Officials Propose 5 Ways To Reform Boston's Student Assignment System

Boston Public School officials will present five proposals Monday that seek to dramatically overhaul the way students are assigned to elementary and secondary schools, possibly ending four decades of cross-city busing.

The overhaul aims to allow students to attend schools closer to home, something Superintendent Carol Johnson says parents have been requesting.

"We want to make sure that families get what they want," Johnson said. "But we also know we have to have quality teaching in every classroom, and academic rigor in every classroom so students get ready for post-secondary."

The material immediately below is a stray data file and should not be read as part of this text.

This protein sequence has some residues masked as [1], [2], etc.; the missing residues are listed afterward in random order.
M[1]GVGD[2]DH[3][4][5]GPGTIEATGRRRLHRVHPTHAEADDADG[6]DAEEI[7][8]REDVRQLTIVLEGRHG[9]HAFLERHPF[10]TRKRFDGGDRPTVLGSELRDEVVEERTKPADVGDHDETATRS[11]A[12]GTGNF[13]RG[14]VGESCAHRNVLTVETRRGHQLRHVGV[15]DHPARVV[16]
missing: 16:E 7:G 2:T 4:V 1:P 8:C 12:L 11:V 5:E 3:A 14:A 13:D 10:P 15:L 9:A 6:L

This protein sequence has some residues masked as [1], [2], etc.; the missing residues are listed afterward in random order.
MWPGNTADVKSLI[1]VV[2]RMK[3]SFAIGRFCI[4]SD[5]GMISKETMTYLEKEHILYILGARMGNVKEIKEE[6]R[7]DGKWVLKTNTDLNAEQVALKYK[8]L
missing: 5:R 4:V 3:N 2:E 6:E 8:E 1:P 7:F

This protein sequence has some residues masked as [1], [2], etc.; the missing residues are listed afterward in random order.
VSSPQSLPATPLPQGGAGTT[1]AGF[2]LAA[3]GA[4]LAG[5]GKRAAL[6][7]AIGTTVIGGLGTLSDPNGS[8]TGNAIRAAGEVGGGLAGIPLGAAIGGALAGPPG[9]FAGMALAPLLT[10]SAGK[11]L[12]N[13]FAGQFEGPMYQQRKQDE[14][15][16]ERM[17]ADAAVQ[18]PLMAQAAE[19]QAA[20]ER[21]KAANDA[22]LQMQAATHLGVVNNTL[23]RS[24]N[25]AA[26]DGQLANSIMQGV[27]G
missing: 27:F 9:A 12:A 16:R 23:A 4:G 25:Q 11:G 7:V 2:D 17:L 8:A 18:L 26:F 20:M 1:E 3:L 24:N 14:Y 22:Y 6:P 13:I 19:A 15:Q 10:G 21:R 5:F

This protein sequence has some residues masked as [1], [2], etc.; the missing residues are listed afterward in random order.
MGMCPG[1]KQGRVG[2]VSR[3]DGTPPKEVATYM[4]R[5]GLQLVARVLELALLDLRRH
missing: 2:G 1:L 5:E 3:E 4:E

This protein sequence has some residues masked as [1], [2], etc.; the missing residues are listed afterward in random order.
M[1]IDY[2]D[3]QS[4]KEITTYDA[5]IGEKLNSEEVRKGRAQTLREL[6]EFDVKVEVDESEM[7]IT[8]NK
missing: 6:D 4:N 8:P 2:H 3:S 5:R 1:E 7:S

Officials will present the proposals to the public Monday night at Dorchester's Lilla Frederick Pilot Middle School in the first of a series of public meetings on the topic. Johnson says she expects the community will have strong opinions on the topic.

"We really look forward to a really healthy and meaningful discussion with the community about these choices and these options," Johnson said. "And hopefully a system that's less complex and less confusing and more predictable. That's what families want."

In January, Mayor Thomas Menino promised during his State of the City address that by 2013 the city would adopt a "radically different student assignment plan" that "puts a priority on children attending schools closer to their homes."

The new assignments would go into effect in 2014.


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